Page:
Looking ahead: the future of facebook likes in defamation claims

Recently, the Supreme Court of New South Wales handed down a decision on a case which examined whether “liking” a post on Facebook could make out the elements of defamation.

The case is a caution to all who use social media.What happened?

Mr Bolton (the Plaintiff), used to be Mayor of Narrabri, a town in New South Wales. He had hired a new General Manager, a woman, who Mr Stoltenberg (the First Defendant) did not believe could do the job.

The First Defendant created a Facebook page, titled ‘Narri Leaks’, somewhat of a tribute to WikiLeaks, the subject of much publicity since its inception in 2006.

The First Defendant published a number of posts on Narri Leaks about the Plaintiff, which were “liked” by Ms Loder (the Second Defendant). The Second Defendant also posted a single comment, encouraging others to also “like” the posts.

The Plaintiff successfully argued that the posts implied that the Plaintiff was corrupt and dishonest in his position of Mayor, that he acted improperly when selecting the new General Manager, and had breached the Local Government Act (deliberately).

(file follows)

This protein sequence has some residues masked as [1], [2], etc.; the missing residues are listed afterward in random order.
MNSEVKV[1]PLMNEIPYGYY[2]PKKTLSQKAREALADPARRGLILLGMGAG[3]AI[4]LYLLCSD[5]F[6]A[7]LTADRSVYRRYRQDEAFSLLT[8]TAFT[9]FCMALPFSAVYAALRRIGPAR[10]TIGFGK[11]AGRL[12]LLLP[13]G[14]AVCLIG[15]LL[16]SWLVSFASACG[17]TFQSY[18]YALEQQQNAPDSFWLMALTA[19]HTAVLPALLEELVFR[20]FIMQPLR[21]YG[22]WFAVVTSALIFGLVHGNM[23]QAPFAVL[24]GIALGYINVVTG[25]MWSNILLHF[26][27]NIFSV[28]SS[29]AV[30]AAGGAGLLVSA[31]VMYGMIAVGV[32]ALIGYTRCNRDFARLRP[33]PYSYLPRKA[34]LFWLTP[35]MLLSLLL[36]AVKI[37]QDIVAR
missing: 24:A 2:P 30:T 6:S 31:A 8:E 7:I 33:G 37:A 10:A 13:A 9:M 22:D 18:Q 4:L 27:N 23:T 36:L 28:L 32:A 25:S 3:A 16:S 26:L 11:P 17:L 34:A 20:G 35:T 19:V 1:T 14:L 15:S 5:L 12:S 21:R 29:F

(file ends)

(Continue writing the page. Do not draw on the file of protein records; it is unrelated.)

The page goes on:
A number of those posts also compared the Plaintiff’s behaviour to that of Don Burke, Harvey Weinstein and Craig McLachlan.

The Result

As publisher of the posts, the First Defendant was ordered to pay the Plaintiff $100,000 in total in damages. As commenter, the Second Defendant was also ordered to pay $10,000.

The Plaintiff was also awarded injunctive relief against the First Defendant because it was deemed highly likely that he would continue to repeat the claims that he made.


Although the Plaintiff did not succeed in arguing that “liking” a post amounted to publication to a third party (an essential element in making out a claim for defamation), his Honour commented that “liking” a Facebook post could amount to publication if it drew somebody’s attention to the post. Only time will tell if, in a world of “online influencers”, we all become at risk of publishing defamatory material when we “like” it.

So because we’re lawyers and law students, we all have to be careful what we like and share on social media in case it becomes the subject of a defamation suit in the future!

To read the full decision, click here.

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